Araks and Creative Director Tony Yumul sit down to discuss with us friendship, collaboration, and the origins of this unique and well-regarded project.
Hi Araks and Tony, can you tell us how you met?
Tony Yumul: I remember us always being at the same places at the same time.
Araks Yeramyan: We were both friends with a bunch of Swedish people.
T: That’s also how I met my wife.
A: We were the only non-Swedes.
That was in 2003, so you knew each other for a while before doing Lingerie On Film?
T: Yes, we worked on a few things together before Lingerie On film. We did some invitations and a more typical lookbook for the Araks organics line. For the lingerie line we wanted to do something bigger, and so we started brainstorming together.
A: I wanted to do something natural, no hair and make up, no retouching, and I wanted to use someone who was not a photographer to shoot. I also wanted someone close to the brand. I suggested that we ask Sofia Coppola.
T: I didn’t think it would work. I thought it would be boring. But then, I had the idea to get a different person for each page and to use disposable cameras. I remember I was on the phone with you, Araks, at Crosby and Grand, and I stopped because I got so excited. We wanted to do something more than just a pretty girl in lingerie. There was also something about getting people involved in the creative process. Taste makers and people that would represent the brand in different ways. We wanted something bigger than just a look book and more importantly, I was like, who do we want at the party? Because you want to curate the crowd of people. You want to celebrate it with them.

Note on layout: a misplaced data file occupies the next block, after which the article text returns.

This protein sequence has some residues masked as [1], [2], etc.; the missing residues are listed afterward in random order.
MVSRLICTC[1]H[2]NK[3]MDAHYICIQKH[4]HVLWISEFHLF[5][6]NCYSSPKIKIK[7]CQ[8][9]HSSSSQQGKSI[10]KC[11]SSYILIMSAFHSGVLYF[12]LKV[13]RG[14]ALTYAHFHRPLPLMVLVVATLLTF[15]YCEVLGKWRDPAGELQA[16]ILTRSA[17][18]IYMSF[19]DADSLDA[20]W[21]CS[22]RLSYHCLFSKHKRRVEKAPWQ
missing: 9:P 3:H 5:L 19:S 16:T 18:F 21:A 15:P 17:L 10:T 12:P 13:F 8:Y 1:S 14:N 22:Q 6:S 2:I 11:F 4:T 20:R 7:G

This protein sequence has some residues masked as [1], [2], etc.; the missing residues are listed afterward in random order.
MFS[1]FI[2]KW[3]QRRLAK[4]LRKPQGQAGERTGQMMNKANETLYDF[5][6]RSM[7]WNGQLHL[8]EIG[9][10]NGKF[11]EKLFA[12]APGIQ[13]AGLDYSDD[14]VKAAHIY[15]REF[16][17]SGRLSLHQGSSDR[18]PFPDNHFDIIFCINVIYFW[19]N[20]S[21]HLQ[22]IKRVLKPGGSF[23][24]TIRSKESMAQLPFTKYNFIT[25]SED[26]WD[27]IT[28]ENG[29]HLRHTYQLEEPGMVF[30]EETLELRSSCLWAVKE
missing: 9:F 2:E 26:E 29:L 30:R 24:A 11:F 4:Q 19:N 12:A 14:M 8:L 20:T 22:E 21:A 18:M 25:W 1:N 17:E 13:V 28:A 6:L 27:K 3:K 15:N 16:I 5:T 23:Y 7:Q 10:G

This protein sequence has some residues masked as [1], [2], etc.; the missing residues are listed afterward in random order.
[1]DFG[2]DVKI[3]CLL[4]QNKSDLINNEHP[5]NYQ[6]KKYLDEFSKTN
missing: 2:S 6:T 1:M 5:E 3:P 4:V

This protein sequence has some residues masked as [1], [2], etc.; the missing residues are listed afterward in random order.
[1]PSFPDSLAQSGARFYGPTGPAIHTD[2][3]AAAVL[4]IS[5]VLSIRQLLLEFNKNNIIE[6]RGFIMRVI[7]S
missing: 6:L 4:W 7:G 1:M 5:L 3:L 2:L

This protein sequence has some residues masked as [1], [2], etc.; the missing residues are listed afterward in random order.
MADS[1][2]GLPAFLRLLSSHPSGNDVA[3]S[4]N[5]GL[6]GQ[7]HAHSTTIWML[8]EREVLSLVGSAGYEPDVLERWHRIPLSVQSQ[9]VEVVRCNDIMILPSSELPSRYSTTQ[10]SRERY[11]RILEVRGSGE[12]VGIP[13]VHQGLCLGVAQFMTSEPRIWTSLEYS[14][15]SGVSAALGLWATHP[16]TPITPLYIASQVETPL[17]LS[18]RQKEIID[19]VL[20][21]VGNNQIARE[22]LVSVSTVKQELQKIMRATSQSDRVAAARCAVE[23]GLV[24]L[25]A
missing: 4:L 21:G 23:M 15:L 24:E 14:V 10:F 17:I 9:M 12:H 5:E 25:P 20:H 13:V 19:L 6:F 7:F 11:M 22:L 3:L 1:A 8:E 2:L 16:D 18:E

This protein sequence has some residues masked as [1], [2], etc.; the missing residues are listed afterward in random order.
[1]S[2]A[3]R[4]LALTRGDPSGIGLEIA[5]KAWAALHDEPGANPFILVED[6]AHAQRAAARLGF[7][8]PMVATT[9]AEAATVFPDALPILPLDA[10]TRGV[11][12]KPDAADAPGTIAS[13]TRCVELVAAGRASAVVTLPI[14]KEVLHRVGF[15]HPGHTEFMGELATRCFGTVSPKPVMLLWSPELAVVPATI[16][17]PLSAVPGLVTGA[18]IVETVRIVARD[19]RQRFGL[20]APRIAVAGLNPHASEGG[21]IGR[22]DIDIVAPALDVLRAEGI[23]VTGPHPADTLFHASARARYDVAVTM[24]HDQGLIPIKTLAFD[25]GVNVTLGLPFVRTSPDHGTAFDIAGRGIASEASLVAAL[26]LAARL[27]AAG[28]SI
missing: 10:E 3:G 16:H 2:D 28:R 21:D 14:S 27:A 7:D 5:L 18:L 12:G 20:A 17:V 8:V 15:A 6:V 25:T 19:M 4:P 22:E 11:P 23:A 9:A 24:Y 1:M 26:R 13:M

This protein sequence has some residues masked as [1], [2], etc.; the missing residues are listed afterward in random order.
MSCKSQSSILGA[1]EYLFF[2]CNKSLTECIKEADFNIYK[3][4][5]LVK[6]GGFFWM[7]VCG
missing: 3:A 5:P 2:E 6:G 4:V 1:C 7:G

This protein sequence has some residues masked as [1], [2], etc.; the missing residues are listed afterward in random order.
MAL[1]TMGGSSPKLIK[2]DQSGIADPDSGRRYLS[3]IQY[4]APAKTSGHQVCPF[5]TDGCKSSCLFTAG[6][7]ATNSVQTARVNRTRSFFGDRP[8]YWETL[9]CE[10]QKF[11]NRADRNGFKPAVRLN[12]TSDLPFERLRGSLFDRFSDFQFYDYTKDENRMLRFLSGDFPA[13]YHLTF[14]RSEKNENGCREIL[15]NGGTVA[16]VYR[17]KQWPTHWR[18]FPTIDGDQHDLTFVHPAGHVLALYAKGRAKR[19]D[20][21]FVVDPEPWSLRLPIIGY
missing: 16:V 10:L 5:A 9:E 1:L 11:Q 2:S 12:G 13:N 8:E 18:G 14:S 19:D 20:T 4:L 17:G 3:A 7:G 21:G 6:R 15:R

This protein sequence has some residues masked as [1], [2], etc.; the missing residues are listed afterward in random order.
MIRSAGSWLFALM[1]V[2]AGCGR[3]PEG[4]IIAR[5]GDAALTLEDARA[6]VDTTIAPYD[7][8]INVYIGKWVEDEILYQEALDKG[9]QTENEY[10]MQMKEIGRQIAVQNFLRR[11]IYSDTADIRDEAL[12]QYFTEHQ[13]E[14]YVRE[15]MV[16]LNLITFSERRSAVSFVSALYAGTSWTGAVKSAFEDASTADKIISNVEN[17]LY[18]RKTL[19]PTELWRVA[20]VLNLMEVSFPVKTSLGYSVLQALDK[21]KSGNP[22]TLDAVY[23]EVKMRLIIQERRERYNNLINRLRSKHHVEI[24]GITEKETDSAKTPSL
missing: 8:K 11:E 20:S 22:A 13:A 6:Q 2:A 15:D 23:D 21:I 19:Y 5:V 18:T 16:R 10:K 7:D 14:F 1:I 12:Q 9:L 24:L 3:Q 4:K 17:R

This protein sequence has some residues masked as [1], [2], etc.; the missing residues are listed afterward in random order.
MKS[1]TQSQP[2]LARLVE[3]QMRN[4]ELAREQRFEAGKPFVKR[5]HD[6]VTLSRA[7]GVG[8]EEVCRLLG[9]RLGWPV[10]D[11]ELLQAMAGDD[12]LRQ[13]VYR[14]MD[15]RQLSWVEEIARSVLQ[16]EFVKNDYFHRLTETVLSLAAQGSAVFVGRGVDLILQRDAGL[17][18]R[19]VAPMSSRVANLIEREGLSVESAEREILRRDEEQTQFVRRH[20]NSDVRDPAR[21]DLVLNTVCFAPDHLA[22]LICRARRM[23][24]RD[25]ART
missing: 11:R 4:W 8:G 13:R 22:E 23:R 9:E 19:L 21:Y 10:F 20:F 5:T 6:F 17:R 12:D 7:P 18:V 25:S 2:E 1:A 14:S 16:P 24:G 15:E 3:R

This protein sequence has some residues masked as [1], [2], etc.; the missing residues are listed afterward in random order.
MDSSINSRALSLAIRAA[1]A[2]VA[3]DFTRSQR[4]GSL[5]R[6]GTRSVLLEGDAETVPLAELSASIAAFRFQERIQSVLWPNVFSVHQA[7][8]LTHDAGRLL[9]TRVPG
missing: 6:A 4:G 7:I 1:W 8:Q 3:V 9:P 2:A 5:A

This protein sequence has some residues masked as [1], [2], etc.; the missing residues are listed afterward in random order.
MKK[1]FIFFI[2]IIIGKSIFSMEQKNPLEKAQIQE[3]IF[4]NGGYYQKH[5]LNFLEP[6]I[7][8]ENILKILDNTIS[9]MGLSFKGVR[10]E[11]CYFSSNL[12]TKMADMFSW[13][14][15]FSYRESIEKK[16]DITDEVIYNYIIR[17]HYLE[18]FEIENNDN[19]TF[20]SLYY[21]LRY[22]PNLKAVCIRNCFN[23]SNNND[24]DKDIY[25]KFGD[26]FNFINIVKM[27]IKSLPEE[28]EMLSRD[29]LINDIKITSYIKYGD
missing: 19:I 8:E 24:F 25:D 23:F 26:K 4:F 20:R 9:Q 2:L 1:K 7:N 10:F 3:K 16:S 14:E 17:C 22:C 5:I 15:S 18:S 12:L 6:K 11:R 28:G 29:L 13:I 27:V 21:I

A: It started with people who were intimately close to the brand. A few of them were from our mutual Swedish friend group - Adina Fohlin, Peter Elofsson, and Magnus Berger. And other friends - Robert Geller, HeatherMary Jackson, Mark Gonzales, and Cheryl Dunn. I knew everyone who participated in the first edition, except for Eva Fontanelli. I was so into her whole look and attitude. She was the first person that we reached out to just to see if she would be interested.
Did you expect her to say yes?
A: No, I just went for it. I was beyond excited when she wrote back and accepted.
Photos by Eva Fontanelli
It’s such a nice way to build a circle of people around a brand.
A: It's been a wonderful way to build a community of like minded people around Araks.
T: Rather than a pretty girl in a book, it becomes something that people are a part of. Due to it's inclusive nature, people are talking about it that wouldn’t typically be talking about it. Whether it’s people in fashion or outside, like Jason Schwartzman, the process gives life to the project.
A lot of people would say that this is a very risky way to create a brand’s lookbook. It’s the main visual asset that goes into the world to convey what the brand's about. You weren’t worried about handing over that amount of control to non-photographers?
A: No, I wasn’t worried, but I am very careful about what images we produce for the brand. Taking this risk and letting go a little has helped me grow as a person. I love creative collaborations and embracing other people's perspectives.
T: You give up some control, but that’s what’s cool about it.
A: It’s equal risk for everyone.